Barbados is the destination of food, festivals and fantastic beaches. Set in the eastern Caribbean, this independent island nation within the British Commonwealth is a sight for sore eyes. Resembling a classic island paradise – the type conjured up in dreams or on postcards – Barbados is the sort of romantic, family-friendly destination that soothes the soul. Not only will you have the promise of great weather and white sand beaches to lay on plus balmy turquoise waters as clear as a spring lake, but you’ll also be blown away by the country’s amazing island culture which fuses together West African and British traditions, the never-ending choice of luxury beach resorts which blend in beautifully and elegantly into the natural surroundings, and the UNESCO World Heritage capital city of Bridgetown which is adorned with pretty gardens and grand colonial architecture. So whether it’s the tropical beach life you’re after and all the fabulous snorkelling and underwater adventure that comes with it, the history and the culture and all the amazing festivals that have been born from such a colourful past, or the magical sunsets and the sound of the sea as you dine al fresco by the beachfront, there’s something for everyone here in Barbados.
For families with children in search of a place to bond, relax and leave all their troubles behind or for couples in search of a little island romance, Barbados is simply perfect. And with the perfect mix of fun and relaxation, you can tick all the boxes on your bucket list. From the stunning white sand coastline and yacht lined harbours to the liveliest nightlife and tastiest food festivals in the world, the island of Barbados will not disappoint. This is the Caribbean at its finest!
Family travel in Barbados is easy; with the national language being English, there will be no language barriers to contend with. Public transport on the island is generally well organised and the bus service is an extremely affordable way to get around with the kids. Hotels and resorts are most family friendly, offering children’s clubs and activities, large family sized bathrooms, and children’s menus at on-site restaurants. For children’s activities around the island, don’t miss the Jolly Roger Pirate Ship, Atlantis Adventure, the Barbados Museum, Harrisons Cave and Barbados Wildlife Reserve.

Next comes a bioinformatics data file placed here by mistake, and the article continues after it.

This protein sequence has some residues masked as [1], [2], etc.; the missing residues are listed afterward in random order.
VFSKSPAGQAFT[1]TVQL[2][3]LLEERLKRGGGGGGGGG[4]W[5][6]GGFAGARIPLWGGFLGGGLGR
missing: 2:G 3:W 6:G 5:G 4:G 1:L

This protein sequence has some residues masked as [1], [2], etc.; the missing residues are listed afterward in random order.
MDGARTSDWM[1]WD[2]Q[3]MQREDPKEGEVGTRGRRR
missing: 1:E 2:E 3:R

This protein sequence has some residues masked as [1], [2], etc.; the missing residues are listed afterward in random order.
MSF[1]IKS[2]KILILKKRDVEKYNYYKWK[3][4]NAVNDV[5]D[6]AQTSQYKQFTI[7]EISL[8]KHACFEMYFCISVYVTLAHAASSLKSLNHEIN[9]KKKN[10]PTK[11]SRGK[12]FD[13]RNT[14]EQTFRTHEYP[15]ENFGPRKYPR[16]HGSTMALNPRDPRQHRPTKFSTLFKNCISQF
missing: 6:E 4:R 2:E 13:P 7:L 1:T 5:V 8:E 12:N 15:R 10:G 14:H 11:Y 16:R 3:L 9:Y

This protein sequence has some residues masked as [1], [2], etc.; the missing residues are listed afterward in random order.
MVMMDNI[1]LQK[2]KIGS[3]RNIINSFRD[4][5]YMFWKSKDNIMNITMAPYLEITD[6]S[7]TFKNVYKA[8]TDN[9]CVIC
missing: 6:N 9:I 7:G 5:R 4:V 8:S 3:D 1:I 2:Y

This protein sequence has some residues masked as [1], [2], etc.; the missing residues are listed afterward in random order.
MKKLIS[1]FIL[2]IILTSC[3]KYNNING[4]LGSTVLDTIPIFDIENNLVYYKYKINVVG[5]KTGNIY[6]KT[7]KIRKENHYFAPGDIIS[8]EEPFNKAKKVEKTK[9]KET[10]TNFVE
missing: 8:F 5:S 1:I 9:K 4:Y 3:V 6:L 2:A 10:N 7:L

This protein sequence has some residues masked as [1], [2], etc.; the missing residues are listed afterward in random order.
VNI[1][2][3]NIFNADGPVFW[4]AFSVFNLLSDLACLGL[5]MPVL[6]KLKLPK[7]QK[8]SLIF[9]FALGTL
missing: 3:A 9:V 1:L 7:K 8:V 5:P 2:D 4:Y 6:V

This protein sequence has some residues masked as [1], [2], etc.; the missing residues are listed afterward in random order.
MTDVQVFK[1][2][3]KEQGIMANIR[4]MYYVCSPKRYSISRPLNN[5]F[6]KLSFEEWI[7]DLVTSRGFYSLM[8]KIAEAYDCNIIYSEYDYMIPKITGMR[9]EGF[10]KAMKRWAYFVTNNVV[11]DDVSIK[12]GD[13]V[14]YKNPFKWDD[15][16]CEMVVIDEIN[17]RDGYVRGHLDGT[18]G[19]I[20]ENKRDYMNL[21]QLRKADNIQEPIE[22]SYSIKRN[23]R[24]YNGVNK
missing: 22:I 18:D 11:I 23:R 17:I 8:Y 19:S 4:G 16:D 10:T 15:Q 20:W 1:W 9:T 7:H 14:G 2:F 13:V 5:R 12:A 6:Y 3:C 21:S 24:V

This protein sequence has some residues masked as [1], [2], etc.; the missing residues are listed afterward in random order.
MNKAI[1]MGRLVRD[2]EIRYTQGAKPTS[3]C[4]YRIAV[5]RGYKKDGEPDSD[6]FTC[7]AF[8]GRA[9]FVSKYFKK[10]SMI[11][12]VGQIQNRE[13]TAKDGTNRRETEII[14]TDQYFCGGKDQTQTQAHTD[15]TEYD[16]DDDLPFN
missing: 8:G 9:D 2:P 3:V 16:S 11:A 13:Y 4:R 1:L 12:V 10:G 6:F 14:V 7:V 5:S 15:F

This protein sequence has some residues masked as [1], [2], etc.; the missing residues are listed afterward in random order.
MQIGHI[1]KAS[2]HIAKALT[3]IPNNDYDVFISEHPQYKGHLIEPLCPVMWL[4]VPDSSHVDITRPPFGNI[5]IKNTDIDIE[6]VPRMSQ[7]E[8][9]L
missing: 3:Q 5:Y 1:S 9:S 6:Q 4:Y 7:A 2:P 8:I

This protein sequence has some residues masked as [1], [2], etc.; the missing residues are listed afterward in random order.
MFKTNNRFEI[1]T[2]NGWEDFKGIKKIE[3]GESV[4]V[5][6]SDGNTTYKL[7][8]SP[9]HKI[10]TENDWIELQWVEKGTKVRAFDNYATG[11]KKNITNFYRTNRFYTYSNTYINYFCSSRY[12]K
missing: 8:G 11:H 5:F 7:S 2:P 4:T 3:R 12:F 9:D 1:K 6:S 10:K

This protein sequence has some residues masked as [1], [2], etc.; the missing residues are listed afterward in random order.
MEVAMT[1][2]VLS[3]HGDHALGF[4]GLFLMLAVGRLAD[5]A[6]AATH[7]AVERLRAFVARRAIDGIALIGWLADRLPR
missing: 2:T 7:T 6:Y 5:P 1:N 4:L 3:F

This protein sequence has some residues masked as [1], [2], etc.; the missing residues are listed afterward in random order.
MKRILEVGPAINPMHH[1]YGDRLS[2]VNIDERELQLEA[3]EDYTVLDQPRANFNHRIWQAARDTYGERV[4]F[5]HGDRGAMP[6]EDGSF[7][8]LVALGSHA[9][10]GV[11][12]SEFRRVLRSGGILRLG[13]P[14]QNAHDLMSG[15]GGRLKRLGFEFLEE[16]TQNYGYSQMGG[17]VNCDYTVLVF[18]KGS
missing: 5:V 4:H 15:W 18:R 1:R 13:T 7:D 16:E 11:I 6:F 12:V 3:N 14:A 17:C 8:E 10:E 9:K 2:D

Barbadian cuisine is a fusion of African, Indian and British cooking. The national dish is Flying Fish and Cou Cou, which is a bajan seasoned fish dish served with a Cou Cou side (cornmeal and okra, similar to grits) and this is then finished off with a spicy gravy sauce. Another traditional dish to try is Pudding and Souse, which is a pickled pork with spiced sweet potatoes. Other notable dishes include fish cakes, macaroni pie, pumpkin soup, curried vegetable roti, Conkies (corn flour mixed with coconut and sugar steamed in a banana leaf), Pepperpot stew, Cassava cake, Cutter sandwiches (salt bread with a choice of fillings) and raw sea eggs. Rum punch is the tipple of choice for many locals whilst non-alcoholic drinks include Mauby, which is a bitter drink made from Mauby tree bark, cinnamon and nutmeg.
The culture of Barbados is an interesting mix of both West African and British cultures. Their unique language symbolises the importance and significance of the two cultures merging together; centuries of British rule has led to English being the national language but the Bajan dialect makes their spoken tongue unique to the island. Barbadian culture is a colourful one, which the islanders are extremely proud to celebrate through festivals, carnivals and various genres of music. Food and drink is also a huge part of modern island life and traditional dishes inspired by Creole and fusion cooking remain as everyday staples.